Regent tests prototype electric sea glider: video

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Regent, a startup developing electric flying boats, has completed a series of test runs on the Narragansett Bay in Rhode Island to prove its unique vehicles can “float, foil and fly” as expected.

The co-founder and CEO of Regent, Billy Thalheimer, said the company has already amassed a backlog of $7 billion worth of orders for its seagliders.

The first version it plans to roll out, the Viceroy, will be able carry 12 passengers between coastal or island destinations faster than buses, trains or traditional ferries, and at a lower price than a commercial flight, Thalheimer says. It’s due to enter commercial service by the end of 2025, the company says.

To prepare for this commercial launch, the company built a quarter-scale version of the Viceroy for real-world testing.

This prototype model, nicknamed the Squire, was able to motor out of a harbor in Rhode Island slowly, then launch from a speed of about 40 mph into the air, where it flew about 10 feet above the open ocean at a speed of up to 50 mph. The commercial version will fly higher above the water at speeds up to 180 mph, the company says.

Eventually, travelers should be able to go down to a dock and board these seagliders like they would a regular ferry or water taxi.

The seaglider, which launches and lands with the help of remote controls and a partly automated system, traverses through a harbor and amid boat traffic, powered by a rechargeable lithium-ion battery. It cuts through the waves on hydrofoils, which are like underwater stilts or wings that give a boat tremendous wave tolerance, making for a smooth ride even in choppy waters. 

Once on the edge of the harbor, the Regent seaglider accelerates and takes off, staying within one wingspan of the water’s surface. “It’s like flying on a cushion of air – something like a pelican,” the CEO said.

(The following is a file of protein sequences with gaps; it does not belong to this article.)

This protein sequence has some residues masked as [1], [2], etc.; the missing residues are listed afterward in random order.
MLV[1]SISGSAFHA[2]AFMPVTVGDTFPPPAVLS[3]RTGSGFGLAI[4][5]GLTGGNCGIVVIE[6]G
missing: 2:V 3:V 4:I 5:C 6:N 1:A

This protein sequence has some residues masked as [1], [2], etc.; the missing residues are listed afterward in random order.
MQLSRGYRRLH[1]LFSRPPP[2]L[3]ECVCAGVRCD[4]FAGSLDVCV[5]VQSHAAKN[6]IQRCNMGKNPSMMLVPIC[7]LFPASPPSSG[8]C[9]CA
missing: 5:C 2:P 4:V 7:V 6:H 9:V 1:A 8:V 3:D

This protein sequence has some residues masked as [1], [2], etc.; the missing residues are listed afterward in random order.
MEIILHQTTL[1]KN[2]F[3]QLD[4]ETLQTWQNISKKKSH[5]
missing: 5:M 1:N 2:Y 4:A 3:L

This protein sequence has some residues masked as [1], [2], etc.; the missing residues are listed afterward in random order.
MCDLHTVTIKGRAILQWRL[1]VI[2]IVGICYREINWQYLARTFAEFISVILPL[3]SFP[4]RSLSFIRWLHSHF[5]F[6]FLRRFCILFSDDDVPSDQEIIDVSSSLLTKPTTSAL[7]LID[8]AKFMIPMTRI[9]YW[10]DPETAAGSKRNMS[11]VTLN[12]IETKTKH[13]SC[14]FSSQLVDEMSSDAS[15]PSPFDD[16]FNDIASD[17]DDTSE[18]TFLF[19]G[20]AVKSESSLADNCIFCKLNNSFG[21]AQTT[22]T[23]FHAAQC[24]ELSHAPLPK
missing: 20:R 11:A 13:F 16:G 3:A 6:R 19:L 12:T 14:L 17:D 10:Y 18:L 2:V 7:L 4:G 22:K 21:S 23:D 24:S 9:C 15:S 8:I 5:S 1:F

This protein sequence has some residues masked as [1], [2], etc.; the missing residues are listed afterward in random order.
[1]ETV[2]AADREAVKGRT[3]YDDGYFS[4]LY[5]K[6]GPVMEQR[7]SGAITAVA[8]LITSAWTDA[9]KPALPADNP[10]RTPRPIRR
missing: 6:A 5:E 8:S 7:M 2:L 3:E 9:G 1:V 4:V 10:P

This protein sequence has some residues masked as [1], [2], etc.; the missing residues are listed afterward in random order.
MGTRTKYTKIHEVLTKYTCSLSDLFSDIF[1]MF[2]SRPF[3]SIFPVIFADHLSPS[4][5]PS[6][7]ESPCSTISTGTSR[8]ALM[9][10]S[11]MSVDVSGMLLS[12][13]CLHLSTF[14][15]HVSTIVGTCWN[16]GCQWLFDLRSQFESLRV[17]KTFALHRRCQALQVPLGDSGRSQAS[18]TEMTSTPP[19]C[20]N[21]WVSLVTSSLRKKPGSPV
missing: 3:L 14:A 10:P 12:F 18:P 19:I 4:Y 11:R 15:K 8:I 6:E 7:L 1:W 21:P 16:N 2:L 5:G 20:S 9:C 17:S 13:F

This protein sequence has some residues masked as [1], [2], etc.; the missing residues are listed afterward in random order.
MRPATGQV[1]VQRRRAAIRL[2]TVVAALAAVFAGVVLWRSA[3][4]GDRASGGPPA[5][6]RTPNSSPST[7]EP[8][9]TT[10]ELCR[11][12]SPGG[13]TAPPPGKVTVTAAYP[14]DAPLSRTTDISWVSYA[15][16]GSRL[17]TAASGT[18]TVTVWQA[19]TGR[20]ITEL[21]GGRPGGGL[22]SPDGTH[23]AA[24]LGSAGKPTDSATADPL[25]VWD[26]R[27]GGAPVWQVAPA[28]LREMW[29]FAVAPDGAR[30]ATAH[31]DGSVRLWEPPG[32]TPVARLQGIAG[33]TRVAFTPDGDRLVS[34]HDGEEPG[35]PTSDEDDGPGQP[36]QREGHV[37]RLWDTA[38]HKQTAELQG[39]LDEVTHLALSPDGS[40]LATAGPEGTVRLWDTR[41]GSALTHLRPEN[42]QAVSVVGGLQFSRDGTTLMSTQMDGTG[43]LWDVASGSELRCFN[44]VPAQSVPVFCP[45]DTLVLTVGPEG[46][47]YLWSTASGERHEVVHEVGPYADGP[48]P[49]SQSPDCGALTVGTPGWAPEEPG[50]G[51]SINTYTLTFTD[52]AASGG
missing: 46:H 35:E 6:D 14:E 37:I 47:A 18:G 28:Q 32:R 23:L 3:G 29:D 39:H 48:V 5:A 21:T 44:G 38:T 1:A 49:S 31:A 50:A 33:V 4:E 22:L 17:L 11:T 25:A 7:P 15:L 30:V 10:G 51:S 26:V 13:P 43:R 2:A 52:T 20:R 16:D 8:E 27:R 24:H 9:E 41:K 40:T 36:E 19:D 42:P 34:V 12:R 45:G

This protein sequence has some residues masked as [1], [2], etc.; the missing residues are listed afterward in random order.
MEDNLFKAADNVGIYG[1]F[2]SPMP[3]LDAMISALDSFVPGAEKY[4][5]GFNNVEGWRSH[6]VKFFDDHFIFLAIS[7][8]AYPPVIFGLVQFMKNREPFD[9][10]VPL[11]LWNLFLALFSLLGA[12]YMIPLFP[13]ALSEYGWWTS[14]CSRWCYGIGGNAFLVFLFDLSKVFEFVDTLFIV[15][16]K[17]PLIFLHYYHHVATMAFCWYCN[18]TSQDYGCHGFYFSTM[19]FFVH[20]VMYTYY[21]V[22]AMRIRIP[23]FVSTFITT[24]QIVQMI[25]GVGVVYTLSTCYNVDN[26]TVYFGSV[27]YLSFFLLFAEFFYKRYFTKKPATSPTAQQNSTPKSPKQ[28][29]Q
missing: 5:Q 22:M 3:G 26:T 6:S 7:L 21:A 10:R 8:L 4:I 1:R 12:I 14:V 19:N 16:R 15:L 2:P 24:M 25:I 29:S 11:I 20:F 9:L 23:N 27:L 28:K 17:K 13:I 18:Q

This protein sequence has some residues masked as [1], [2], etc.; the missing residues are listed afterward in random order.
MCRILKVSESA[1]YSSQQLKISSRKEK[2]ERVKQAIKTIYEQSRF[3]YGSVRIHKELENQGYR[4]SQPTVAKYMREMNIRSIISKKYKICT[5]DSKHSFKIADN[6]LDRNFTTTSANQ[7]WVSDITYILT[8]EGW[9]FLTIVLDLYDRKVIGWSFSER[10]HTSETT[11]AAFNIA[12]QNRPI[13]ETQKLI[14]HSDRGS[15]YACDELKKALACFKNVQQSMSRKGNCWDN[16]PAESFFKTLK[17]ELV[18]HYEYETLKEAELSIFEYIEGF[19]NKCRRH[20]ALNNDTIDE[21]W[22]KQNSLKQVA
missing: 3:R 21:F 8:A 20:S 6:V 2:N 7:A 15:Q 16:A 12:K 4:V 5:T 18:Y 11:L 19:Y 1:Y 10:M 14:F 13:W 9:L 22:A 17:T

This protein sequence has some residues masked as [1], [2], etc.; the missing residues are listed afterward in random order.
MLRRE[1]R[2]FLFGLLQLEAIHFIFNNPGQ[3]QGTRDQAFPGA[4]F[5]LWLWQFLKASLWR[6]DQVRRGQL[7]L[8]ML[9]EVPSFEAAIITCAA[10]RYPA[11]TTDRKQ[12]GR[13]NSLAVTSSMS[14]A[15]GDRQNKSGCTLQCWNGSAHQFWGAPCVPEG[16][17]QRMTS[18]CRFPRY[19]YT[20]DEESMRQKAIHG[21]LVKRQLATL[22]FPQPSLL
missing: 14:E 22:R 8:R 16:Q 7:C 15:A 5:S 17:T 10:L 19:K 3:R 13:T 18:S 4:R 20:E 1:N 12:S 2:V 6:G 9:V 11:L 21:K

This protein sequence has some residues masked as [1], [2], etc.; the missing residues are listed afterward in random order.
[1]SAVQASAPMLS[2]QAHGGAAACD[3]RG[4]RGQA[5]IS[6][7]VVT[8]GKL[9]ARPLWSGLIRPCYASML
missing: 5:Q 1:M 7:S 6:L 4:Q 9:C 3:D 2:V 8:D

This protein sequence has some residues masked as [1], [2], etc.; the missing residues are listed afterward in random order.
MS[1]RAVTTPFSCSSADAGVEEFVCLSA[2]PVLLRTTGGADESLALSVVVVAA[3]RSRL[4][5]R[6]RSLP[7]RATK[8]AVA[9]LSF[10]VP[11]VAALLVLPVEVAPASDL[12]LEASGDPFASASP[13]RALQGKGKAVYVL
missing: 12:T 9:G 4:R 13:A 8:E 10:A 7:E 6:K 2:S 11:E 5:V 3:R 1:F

The tricky part, technologically speaking, according to Regent co-founder and CTO Mike Klinker, is designing a vehicle that can make this transition from floating on a hydrofoil to lifting above the water.

“When the vehicle is in the hydrofoils, basically it’s like driving above the water surface on stilts,” the CTO said. “The waves pass beneath you. You’re really insulated from any waves or instability that would make a traditional boat ride uncomfortable for a passenger.”

Once the boat lifts off the surface and has pulled those hydrofoils out of the water, “It’s like being in a traditional airliner where it’s a very smooth ride with the exception that we are flying low over the surface of the water, giving you something like a second-story house window type of view of the ocean, and a great view of the cities around you,” Klinker said.

Following successful tests over the summer, Regent now aims for the Viceroy seaglider to enter service by the end of 2025. The startup is also developing a 100-passenger seaglider, dubbed the Monarch, that can carry 25,000 pounds of payload. It hopes to launch this larger model into service by the end of 2028.

Watch the Squire in its first test flights in Rhode Island here.

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